Although this might sound like a meager quantity, it is estimated to save tens of thousands of trees, half a million gallons of wastewater, and several million pounds of garbage from landfills. Starbucks has also helped shape the industry by using cups with recycled content. This 10 percent achievement required authorization and testing by the Food and Drug Administration and had not been permitted previously.
"Starbucks should be commended for its ground-breaking efforts of working toward environmentally friendly packaging options that benefit both forests and the businesses that rely on them," said David Ford, president and CEO of Metafore, a nonprofit group that collaborates with leaders in business and society to create innovative, market-based approaches that support forests and communities. "As a participant in our Paper Working Group project, Starbucks leadership in responsible purchasing of forest products gives other companies a clear path to follow."
CC licensed by Flickr user powerbooktrance
The downside is that Starbucks cups cannot be processed in many paper recycling systems. This is due to a thin polyethylene plastic coating that stops liquids from leaking out. The company has set a goal to have all cups recyclable by 2012.
Starbucks also plans to reintroduce ceramic "for here" mugs and increase use of reusable commuter mugs tenfold by 2010. They currently offer a $.10 discount to customers who bring in reusable mugs.
Impact on Locally Owned Coffee Shops
It would seem that Starbucks would have a very negative impact on local Ma and Pa coffee shops, but this isn't necessarily the case. Some cafes report soaring sales when a Starbucks moves in because the new shops attract more coffee drinkers to the neighborhood.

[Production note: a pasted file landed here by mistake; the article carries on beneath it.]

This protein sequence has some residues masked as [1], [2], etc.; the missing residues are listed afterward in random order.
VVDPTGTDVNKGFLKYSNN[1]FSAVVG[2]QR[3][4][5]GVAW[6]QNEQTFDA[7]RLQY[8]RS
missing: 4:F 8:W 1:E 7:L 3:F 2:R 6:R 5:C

Others say they have been the victims of store placement strategy or landlords who hoped to get more rent from an incoming Starbucks. It seems the impacts of Starbucks on local competition must be taken on a case-by-case basis, helping some while hurting others. One thing is certain: A new Starbucks in some neighborhoods is a sign of gentrification.
Starbucks ranked No. 7 in Fortune Magazine's "100 Best Companies to Work For" in 2008. Noteworthy practices by Starbucks include health, dental and vision insurance to part-time employees and domestic partner benefits for same-sex couples.
Additional perks include tuition reimbursement, adoption assistance and a 401(k) retirement plan for eligible employees.
Does Starbucks Measure Up?
Starbucks is frequently targeted by environmentalists for unsustainable practices, but do they deserve this? The nature of the coffee industry is unsustainable in many ways, but Starbucks has helped lead the industry towards greener practices. I would like to see Dunkin' Donuts ditch Styrofoam and Nestle forgo genetically engineered coffee beans. Although there is certainly room for improvement by Starbucks, other companies have barely even gotten started.
Starbucks' customers, however, are likely to demand more of them than Dunkin' Donuts customers will demand in the area of sustainability, which is warranted partially by higher prices. Chipotle Restaurant, for example, offers only naturally raised chicken, while Taco Bell does not.
In the end, many of the sustainability choices of a company come down to money. Second quarter 2009 net revenue ending March 31 was down 7.6 percent for the Starbucks. While some green initiatives may save money for a business, others do not. The company has closed hundreds of stores in the last year. Although some studies show that consumer demand for sustainable products has remained strong despite economic conditions, it is a challenging time to invest a lot of money in green research and development initiatives.
When looking at the company as a whole, Starbucks has addressed many of the most pressing issues to lessen its impact. Although it deserves to be applauded in some areas, there is still room for growth. Perhaps this is why it is both applauded and criticized by environmentalists.